For many people, the loss of a pet is a painful and devastating experience. The grieving process can be especially difficult if a person who has suffered the loss feels a lack of support from their friends and family. In fact, Sandra Grossman, PhD, a pet loss and bereavement counselor, says pet loss is often overlooked in our society.
“Your pet gives you an unconditional love that you don’t get with people,” says Grossman. “People who don’t have pets may often have a hard time understanding how strong the bond is. We live in a replacement society — if you crash your car, you can go out and buy the same one. If you lose your phone, you can replace it the same day. There [can be] that attitude with pet loss, as well.”
Grossman experienced this first-hand when Mazel Tov, her beloved 17-year-old Siamese cat, passed away from Lymphoma. “My friend called me and said, ‘Get dressed — I’m going to pick you up and take you to the shelter and we’ll pick out a cat who looks like Mazel Tov.’”
Although it was not what she wanted to hear, Grossman understood that grief makes people feel uncomfortable for many reasons. “They may have never experienced grief, or they just don’t know how to help. They may have had a bad experience that they don’t want to remember. Or they may have an older pet or have lost a pet of their own and they can’t deal with what their friend is going through,” she said.
After losing her cat, Grossman became a certified pet loss counselor through the Association for Pet Loss and Bereavementto help others with their grief and to provide a safe haven for them to express and process their feelings. She also co-founded petlosspartners.com, which offers workshops, individual counseling, telephone sessions and support groups for pet parents dealing with loss or the anticipated loss of an elderly or sick pet.
Here are some of Grossman’s general guidelines for helping to comfort a friend who has lost a pet:
Suggestion 1:Don’t judge. Allow people to talk about their concerns and feelings without comparing or saying what is right or wrong. Let them tell their story. Listen without judgment. Don’t try to fix their feelings.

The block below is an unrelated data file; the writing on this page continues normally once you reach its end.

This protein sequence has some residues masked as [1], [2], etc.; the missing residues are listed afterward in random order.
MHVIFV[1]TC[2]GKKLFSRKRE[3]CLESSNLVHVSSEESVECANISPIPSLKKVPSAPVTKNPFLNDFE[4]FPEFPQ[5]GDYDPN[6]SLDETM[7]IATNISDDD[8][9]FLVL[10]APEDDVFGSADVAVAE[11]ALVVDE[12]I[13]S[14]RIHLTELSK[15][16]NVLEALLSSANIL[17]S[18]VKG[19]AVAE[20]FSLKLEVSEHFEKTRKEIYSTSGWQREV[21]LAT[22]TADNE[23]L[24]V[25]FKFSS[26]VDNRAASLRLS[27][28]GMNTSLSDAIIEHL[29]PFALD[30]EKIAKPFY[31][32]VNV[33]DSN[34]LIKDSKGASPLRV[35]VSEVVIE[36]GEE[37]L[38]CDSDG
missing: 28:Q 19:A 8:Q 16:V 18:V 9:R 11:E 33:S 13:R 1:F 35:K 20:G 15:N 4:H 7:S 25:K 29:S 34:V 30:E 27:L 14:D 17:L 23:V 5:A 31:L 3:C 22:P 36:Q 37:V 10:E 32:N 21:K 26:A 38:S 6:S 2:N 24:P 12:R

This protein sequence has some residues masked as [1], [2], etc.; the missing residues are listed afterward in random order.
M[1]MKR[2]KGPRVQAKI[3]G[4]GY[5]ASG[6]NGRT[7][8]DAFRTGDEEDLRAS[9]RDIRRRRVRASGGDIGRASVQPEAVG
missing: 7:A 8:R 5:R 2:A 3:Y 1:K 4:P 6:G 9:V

Suggestion 2: Just be there. Show up for your friend, and give of your time and attention. That may simply involve sitting quietly with your friend in a garden or somewhere peaceful.
Suggestion 3: Listen. Sometimes the most helpful thing you can do for a friend is to just listen to them and make sure the conversation stays about them. Grossman advises not to share your personal story, unless you’re specifically asked. “Your friend’s grief may not be what you’ve experienced, and vice versa.”
Suggestion 4: Avoid clichés. Grossman says we all know some standard clichés that we think we can say to make it better. However, the person who is grieving may interpret them as insensitive. Examples of some of these phrases and the common reactions they may trigger include:
Just remember all of the good memories. (Your friend may be thinking: But this hurts right now.)
Time heals all wounds. (Your friend may be thinking: No, time is just another day away from my pet.)
They’re in a better place. (Your friend may be thinking: N,o the best place is with me.)
Suggestion 5:Give serious thought to what you should say. Grossman recommends starting out the conversation with a simple, “Hey, I just wanted to check in on you.” Then she encourages people to ask more specific questions, because it’s often hard for the grieving person to think of things. So instead of saying, “Do you need anything?” you might say something like: “Do you want me to go to the store?” “Do you want me to come over and straighten up?” or, “Do you want to plan a memorial?”
She also suggests sharing a special memory of your friend’s pet, telling them what their pet meant to you or, if you feel like it, even crying with your friend.
Suggestion 6: Make a donation to a charity or organization in the pet’s name. This can be a comforting and uplifting way to help the memory of your friend’s pet live on.
Even when following these steps, Grossman says one of the hardest things for people to comprehend about grief is that it’s not linear. “People get caught up in the stages of grief, but there are no boundaries. Unfortunately, there’s nothing chronological about grief.” Just do the best you can and let your friend know you are there for them during this difficult loss.
Image via Shutterstock
Katherine Tolford writes features that connect readers to insightful stories and topics about animals, people and culture.